Sure, Man of Steel depicts Kal-El as a miraculous birth who grows up to stand beside stainglass windows of JC and float out of space ships crucifixion-style, but as I said before, I barely noticed in the awesomeness that is Superman. The only thing that bothered me enough to take me out of the flick was a mid-fight speech in which General Zod’s right-hand woman waxed poetic about the merits of evolution over morality. To sum up, she said that their military core of Kryptonians had evolved past the more primitive concept of morality and that history shows that evolutionary progress always wins. *Heavy sigh.* Can’t we save the evolution talk for the X-Men? It’s kinda their thing.
Faora, Zod’s follower, has an oversimplified view of the Theory of Evolution that I would expect from a Christian fundamentalist, but not so much from a member of a highly advanced civilization. First off, it’s nonsensical to say that only Zod’s sect is lacking in morality seeing how Kryptonians at large clearly have morals--see exhibit A, Jor-El. Evolution doesn't so dramatically effect a threesome of criminals and leave out the general pop. It just doesn't work that way.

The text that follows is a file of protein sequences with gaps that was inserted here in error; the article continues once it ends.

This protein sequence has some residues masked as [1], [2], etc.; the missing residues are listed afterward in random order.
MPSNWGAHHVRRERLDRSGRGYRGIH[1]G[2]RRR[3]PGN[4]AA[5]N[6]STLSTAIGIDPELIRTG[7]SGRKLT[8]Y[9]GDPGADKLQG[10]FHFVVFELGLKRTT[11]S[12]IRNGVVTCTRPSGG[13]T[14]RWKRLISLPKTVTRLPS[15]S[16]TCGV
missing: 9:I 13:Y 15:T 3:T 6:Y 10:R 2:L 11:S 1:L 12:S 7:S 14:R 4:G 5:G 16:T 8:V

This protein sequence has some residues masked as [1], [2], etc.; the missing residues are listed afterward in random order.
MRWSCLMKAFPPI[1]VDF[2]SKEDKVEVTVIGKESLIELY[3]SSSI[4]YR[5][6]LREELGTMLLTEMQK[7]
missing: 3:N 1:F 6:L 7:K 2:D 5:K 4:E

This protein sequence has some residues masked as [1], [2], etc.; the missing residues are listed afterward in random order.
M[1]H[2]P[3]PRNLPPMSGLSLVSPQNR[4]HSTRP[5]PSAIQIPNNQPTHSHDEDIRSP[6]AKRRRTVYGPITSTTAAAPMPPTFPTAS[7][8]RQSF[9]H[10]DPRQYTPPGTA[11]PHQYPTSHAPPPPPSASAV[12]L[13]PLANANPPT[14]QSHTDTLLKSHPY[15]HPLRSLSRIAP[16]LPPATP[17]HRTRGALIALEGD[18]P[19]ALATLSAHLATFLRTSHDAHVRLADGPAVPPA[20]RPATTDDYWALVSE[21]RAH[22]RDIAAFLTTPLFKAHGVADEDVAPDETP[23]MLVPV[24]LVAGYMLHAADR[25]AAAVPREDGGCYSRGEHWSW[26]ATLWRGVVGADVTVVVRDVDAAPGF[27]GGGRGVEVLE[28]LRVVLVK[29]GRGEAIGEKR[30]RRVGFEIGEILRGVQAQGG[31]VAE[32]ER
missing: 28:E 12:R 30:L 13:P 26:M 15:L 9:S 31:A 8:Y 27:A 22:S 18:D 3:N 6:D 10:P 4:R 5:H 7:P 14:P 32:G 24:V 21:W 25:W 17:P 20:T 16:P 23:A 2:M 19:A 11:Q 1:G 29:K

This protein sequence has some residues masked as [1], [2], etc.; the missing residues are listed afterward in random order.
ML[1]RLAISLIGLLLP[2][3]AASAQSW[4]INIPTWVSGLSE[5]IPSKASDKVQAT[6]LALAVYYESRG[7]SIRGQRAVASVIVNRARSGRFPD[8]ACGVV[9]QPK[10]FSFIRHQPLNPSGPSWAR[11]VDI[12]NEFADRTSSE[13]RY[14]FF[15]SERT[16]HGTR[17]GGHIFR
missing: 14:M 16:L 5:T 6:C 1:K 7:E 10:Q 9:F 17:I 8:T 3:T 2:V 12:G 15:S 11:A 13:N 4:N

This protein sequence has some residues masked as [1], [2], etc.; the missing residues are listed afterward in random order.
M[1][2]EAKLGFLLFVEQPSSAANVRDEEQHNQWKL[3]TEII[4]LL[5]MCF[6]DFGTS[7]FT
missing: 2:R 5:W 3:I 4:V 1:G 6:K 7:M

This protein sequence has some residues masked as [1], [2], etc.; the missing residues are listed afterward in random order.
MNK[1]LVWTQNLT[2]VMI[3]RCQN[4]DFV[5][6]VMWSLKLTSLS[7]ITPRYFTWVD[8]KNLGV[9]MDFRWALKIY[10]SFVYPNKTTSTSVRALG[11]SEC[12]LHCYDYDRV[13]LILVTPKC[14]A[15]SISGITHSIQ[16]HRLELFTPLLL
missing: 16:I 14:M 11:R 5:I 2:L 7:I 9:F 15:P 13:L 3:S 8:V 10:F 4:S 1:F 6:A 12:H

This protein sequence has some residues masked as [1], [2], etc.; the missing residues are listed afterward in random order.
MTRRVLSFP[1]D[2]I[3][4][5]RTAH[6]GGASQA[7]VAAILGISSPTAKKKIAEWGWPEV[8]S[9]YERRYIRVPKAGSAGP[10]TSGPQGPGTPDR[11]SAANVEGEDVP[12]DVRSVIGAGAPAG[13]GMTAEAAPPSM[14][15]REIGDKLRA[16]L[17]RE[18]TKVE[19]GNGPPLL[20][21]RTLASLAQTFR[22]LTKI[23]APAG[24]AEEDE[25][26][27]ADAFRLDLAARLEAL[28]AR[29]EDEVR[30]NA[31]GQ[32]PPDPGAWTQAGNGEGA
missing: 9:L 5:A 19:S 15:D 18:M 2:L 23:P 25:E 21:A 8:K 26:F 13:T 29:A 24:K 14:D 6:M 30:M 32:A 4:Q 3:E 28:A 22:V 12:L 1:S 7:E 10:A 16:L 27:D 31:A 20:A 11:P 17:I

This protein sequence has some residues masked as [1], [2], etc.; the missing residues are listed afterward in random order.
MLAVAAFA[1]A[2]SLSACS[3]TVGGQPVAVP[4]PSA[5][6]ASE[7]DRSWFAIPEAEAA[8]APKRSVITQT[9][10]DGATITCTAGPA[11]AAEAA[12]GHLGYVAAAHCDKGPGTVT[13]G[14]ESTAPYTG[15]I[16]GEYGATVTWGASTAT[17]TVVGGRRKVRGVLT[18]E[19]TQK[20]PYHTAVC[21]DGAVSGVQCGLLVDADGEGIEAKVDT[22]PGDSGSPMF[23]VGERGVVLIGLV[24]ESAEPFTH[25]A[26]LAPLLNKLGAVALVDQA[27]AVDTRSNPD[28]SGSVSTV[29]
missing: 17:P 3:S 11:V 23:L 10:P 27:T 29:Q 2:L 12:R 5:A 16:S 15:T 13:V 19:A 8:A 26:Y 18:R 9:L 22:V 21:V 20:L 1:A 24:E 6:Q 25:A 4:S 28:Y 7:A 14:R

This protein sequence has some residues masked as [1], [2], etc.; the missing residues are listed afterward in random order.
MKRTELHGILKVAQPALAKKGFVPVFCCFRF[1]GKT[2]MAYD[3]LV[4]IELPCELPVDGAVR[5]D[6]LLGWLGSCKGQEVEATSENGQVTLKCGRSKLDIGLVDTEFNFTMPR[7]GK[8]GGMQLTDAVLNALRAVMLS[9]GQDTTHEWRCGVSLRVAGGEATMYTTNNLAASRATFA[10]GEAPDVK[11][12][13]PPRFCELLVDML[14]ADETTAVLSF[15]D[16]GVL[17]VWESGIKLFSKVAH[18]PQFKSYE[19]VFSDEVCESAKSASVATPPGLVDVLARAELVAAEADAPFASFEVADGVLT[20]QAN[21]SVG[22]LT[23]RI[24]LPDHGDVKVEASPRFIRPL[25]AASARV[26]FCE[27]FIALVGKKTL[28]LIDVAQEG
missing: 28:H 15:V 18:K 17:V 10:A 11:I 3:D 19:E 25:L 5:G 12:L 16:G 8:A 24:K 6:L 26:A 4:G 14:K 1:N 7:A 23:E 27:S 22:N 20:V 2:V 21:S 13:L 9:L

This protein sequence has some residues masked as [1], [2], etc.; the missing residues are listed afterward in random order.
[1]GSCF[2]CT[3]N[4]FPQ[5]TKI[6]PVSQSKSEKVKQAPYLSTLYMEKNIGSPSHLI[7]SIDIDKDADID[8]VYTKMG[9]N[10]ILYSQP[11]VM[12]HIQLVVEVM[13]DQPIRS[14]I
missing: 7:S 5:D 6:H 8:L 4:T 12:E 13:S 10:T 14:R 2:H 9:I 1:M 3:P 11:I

Second, Zod has a sense of morality, just not the sense of morality. He clearly cares for the people of Krypton in that his purpose until the final battle is to either save them or repopulate them. It could be argued that Zod only cared about certain bloodlines, but then so did Jor-El. Super-Dad opts to save his own bloodline while Zod, presumably, could have saved many, just not all. (I realize that Jor-El allowed for future generations of Kryptonian bloodlines through the Codex in Kal-El’s cells, but that eventuality is a long-shot compared to Zod's pro-active use of the Codex.)
And third, the message is oversimplified to the point of falsehood. “Evolving past morality” implies that we also evolved to morality. This means, to her villainous logic, that altruism is a trait that was once selected for survival, but then stopped being selected. I can’t think of how that such a change could have occurred within the Phantom Zone--especially when only a single generation was trapped. If I didn’t know better, I’d say Feora was victim of a Texan education.
Of course, I’m over thinking this, but propagating a message that couldn’t be true in their world or ours to a theater-going public that already largely buys into it is a bad thing. It’s made worse when churches are capitalizing on it by quoting the film as part of their Jesus was the first superhero campaign. I just hope Man of Steel 2 isn’t subtitled “The Passion of the Clark.”